Greetings and welcome to the Depressing Reality of Life on the Unrelenting Bleak Tundra Edition of You are What You Read.
In the Hopeful Sign Department I am happy to report that 2 of the Osprey families have returned to my Hood. So out of the 5 that normally live in Da Hood there are two which are back. That is all I’ve got for Hopeful Signs. Please People, if any of you happen upon a Hopeful Sign, won’t you consider sharing? Thank you.
This week we have Baltimore, South Africa, and Mongolia.
Playlist? There’s nothing joyful on the Tundra People. Get over that.
Let us begin!
Spunky Jill M is listening again. This week her pick is Between the World and Me by Ta-Nehisi Coates. “I thoroughly enjoyed listening to the audio version of Ta-Nehisi Coates’ latest Between the World and Me. Written in the form of letter to his teenage son, the author narrates the story with a poetic and metrical cadence. Ta-Nehisi Coates shares his experience and insights into the current racial climate building from his personal reality of growing up in Baltimore as an African-American male. He offers provocative questions while intellectually engaging the listener. While some may be put off by his forthright account, his rendition of his life in Baltimore rings true. I highly recommend this book for everyone, even if it takes you out of your comfort zone.”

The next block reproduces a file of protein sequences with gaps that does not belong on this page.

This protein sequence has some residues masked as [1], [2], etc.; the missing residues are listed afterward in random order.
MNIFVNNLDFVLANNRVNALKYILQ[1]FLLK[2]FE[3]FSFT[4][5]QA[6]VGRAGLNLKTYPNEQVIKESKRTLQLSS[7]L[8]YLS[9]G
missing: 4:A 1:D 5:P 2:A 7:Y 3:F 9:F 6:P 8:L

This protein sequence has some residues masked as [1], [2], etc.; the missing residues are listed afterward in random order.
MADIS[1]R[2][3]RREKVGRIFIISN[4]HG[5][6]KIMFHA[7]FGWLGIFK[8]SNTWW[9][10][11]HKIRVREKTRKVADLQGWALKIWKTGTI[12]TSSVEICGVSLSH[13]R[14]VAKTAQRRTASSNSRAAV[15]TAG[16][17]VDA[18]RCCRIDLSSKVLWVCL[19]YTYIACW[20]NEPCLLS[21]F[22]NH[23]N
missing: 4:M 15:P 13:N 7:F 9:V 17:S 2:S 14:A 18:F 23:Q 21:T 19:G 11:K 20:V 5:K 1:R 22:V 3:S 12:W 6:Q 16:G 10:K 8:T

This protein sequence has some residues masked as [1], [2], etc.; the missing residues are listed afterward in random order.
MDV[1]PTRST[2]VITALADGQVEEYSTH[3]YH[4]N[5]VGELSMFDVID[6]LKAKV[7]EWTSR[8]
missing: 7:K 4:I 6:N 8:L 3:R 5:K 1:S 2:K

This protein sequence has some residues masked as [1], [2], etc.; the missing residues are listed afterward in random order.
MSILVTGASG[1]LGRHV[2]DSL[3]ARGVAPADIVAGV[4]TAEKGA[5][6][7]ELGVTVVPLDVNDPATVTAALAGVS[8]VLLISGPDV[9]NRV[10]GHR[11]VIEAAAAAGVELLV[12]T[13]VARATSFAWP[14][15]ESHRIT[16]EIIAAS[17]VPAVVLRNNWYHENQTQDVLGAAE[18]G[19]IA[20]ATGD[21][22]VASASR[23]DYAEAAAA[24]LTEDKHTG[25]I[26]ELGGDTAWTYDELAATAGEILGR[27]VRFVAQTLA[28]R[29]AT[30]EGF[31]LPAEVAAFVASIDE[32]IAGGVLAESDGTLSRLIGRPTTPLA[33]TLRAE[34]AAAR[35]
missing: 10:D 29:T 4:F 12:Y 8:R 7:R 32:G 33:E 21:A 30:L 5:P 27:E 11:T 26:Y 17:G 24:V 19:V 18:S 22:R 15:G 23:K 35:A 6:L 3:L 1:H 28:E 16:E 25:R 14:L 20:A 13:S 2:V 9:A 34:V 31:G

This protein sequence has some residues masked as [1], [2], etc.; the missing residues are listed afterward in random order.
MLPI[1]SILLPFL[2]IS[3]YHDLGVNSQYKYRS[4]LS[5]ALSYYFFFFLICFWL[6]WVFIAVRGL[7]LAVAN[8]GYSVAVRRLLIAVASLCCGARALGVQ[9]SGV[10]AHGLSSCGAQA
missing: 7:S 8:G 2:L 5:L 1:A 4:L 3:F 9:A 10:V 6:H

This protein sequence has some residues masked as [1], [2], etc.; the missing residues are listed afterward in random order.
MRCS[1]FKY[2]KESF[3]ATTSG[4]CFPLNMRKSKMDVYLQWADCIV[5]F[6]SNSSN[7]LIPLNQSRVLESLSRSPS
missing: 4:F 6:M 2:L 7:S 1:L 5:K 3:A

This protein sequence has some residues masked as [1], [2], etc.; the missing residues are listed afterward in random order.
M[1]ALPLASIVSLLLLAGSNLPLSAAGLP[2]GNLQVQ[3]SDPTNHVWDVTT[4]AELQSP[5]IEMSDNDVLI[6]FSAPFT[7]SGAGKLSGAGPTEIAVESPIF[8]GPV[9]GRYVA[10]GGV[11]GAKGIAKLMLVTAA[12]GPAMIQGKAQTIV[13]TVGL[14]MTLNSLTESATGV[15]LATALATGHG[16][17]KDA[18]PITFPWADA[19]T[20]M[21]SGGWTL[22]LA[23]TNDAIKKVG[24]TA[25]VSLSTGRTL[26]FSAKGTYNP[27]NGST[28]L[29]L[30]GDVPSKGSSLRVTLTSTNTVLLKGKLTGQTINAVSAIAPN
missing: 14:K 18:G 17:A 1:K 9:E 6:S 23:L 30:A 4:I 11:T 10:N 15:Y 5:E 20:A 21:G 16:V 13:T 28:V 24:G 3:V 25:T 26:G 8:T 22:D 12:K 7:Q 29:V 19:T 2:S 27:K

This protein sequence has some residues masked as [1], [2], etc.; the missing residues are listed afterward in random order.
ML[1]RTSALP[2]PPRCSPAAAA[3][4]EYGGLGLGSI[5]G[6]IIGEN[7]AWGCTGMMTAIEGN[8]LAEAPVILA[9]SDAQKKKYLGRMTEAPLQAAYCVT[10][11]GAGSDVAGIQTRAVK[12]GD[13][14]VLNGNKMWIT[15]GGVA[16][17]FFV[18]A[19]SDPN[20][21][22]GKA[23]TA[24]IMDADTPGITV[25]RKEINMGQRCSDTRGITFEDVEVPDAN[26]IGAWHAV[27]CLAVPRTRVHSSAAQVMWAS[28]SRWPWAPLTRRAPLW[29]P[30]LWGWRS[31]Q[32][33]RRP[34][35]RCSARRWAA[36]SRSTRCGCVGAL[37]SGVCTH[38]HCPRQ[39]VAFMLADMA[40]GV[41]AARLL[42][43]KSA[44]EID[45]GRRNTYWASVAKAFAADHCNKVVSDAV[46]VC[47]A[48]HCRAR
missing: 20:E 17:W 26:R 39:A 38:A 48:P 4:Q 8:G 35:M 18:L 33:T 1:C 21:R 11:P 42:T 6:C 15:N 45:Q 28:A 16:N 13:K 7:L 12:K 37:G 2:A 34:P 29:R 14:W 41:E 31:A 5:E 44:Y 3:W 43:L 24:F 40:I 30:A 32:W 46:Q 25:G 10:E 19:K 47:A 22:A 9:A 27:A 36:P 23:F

The Fabulous Babs B is reading non-fiction this week with Once We Were Sisters by Sheila Kohler. “Sheila Kohler has written a beautiful and disturbing memoir of a beloved sister who died at the age of thirty-nine in circumstances that strongly suggest murder. When Sheila was thirty-seven, she learned that her sister, Maxine, was killed when her husband drove them off a deserted road in Johannesburg, South Africa. Shocked by the devastating news, she returned to the country where she was born, determined to come to reason with this tragedy, her family's history of choosing unsuitable men, and the lingering effects of their unusual childhood. Kohler recalls how the storybook existence she and her sister enjoyed on the family estate, was shattered by the death of their father and the misguided love of their mother, who is equal parts distant and suffocating. The reader follows the sisters to boarding school and to sojourns in Rome and Paris where they plan grand lives for themselves; lives that are interrupted when both marry young and discover they have made poor choices. Throughout this memoir Kohler movingly shows that the bond between sisters changes through time but never breaks, even after death.”
Barbara M is watching this week which is a rare thing for her. “I recently watched The Eagle Huntress, a documentary film about a 13 year old Mongolian girl, Aisholpan, who aspired to become an eagle hunter, a job traditionally held by men. Aisholpan’s father disregards tradition and teaches her to capture and train a golden eagle. She becomes proficient enough to compete in the eagle festival. The cinematography is exquisite and Aisholpan is a wonderful role model for young girls everywhere.”